Heat goes on the All Blacks' lineout jumpers
All Blacks' coach Steve Hansen is demanding much more from his lineout for Saturday's Bledisloe Cup rematch against the Wallabies in Auckland, describing their work in Sydney as “shoddy”.
It's a major work-on for a New Zealand team eager for improvements, despite snaring a first-up away win that was far more commanding than the 27-19 scoreline suggested.
The heat will go on the young locking department and the other jumpers this week - along with forwards coach Mike Cron - as the All Blacks look for more scoring opportunities off this crucial set-piece.
The All Blacks scored both their tries off scrums but failed to utilise the width and speed that comes with clean lineout ball.
Hansen laid the blame with the often messy delivery of the ball from the winning lineout jumper to the halfback.
That delay cramped the effectiveness of the potent backs division.
“I think we had 14 lineouts and probably played off about six of them,” he lamented.
“You have just halved your possession platform that you can play off - and mainly through our own fault.
“Our delivery to the halfback was pretty shoddy and we need to get cracking and get some relationship meetings there and get it sorted out.”
Hooker Keven Mealamu said the forwards had to accept that criticism from their head coach and work at rectifying it.
They hadn't conceded any lineouts and had stolen one off the Wallabies but they had failed to maximise that.
“It's all good to win your ball but if you can't use it well . . . and that's what he's talking about, making sure were are just getting it to the nine in his hands,” Mealamu said.
“We'll look to improve there but I don't think we're far off. From a forwards' point of view the best thing about getting up from a scrum or turning from a lineout is seeing the backs running over the try line.”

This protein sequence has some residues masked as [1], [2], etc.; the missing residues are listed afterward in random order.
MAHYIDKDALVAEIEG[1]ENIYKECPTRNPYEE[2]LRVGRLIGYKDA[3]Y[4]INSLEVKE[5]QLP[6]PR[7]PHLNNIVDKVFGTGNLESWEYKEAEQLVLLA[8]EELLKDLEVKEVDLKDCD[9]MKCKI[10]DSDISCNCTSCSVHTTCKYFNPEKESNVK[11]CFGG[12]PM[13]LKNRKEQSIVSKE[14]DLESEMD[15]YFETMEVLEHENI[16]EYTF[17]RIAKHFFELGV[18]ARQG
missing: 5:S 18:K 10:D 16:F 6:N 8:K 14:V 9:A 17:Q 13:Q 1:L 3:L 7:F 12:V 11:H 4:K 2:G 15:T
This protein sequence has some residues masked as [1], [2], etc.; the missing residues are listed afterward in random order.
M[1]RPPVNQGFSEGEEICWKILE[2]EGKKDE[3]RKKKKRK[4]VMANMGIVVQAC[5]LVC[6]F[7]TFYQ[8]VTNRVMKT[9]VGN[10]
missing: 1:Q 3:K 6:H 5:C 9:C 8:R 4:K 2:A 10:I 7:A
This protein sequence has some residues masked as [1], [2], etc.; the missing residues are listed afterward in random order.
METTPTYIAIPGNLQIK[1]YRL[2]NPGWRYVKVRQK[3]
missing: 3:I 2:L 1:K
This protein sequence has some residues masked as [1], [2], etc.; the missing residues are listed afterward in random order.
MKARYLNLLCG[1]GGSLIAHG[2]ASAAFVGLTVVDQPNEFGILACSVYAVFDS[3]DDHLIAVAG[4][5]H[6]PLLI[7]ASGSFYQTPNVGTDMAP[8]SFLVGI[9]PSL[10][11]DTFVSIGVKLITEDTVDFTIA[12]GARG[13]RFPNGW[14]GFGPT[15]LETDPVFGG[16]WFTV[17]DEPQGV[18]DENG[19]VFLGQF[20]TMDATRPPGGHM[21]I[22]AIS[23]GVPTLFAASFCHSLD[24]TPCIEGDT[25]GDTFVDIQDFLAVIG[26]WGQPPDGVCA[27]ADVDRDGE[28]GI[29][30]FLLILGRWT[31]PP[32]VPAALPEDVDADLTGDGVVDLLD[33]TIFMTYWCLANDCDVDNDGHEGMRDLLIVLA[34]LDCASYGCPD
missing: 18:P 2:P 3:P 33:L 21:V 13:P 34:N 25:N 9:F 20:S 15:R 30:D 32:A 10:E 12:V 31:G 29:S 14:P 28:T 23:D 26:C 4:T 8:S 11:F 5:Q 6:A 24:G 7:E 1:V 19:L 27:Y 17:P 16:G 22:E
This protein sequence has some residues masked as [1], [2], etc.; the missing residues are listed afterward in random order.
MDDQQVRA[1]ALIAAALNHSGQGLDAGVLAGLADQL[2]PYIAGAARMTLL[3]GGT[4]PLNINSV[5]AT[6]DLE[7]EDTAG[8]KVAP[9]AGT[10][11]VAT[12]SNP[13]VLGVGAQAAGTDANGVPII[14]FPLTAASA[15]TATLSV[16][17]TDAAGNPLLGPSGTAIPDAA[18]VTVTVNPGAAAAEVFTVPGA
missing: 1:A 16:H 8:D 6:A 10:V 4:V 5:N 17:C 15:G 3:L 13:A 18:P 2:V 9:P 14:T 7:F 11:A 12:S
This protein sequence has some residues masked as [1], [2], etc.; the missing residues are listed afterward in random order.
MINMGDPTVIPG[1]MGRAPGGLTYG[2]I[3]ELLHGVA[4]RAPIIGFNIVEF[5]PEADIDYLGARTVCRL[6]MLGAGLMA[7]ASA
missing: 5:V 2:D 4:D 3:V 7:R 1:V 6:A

Whether Mealamu has 87-test loosehead prop Tony Woodcock at his side on Saturday remains to be seen.
Today's contact training will be crucial to determining the 31-year-old's fitness and availability after damaging ribs in Sydney.
Hansen indicated specialist cover would be used if Woodcock was absent, meaning a rare chance for Canterbury's Wyatt Crockett, who has played just six tests since 2009.
Hansen continued his strong theme about the All Blacks needing to improve, no matter what the scoreline was in their previous match.
But he wouldn't be drawn into a need for improvement in refereeing, with Ireland's Alain Rolland whistling 27 penalties in the opening match that rarely flowed.
Wales' Nigel Owen is in charge this weekend, one of five northern hemisphere referees the All Blacks will encounter in their six matches during this tournament.
“Refs are what they are. You always have question marks about how they will interpret things and you just have to adapt and adjust. I think the ref might have made a couple of mistakes himself but we certainly contributed to him blowing the whistle - we got offside, it's not his fault we're offside,” said a diplomatic Hansen. “It's no good us whinging about the ref."
Across the Tasman speculation is mounting as to whether playmaker Quade Cooper may be called in to ignite the Wallabies' backline in a bid to keep the Bledisloe Cup series alive.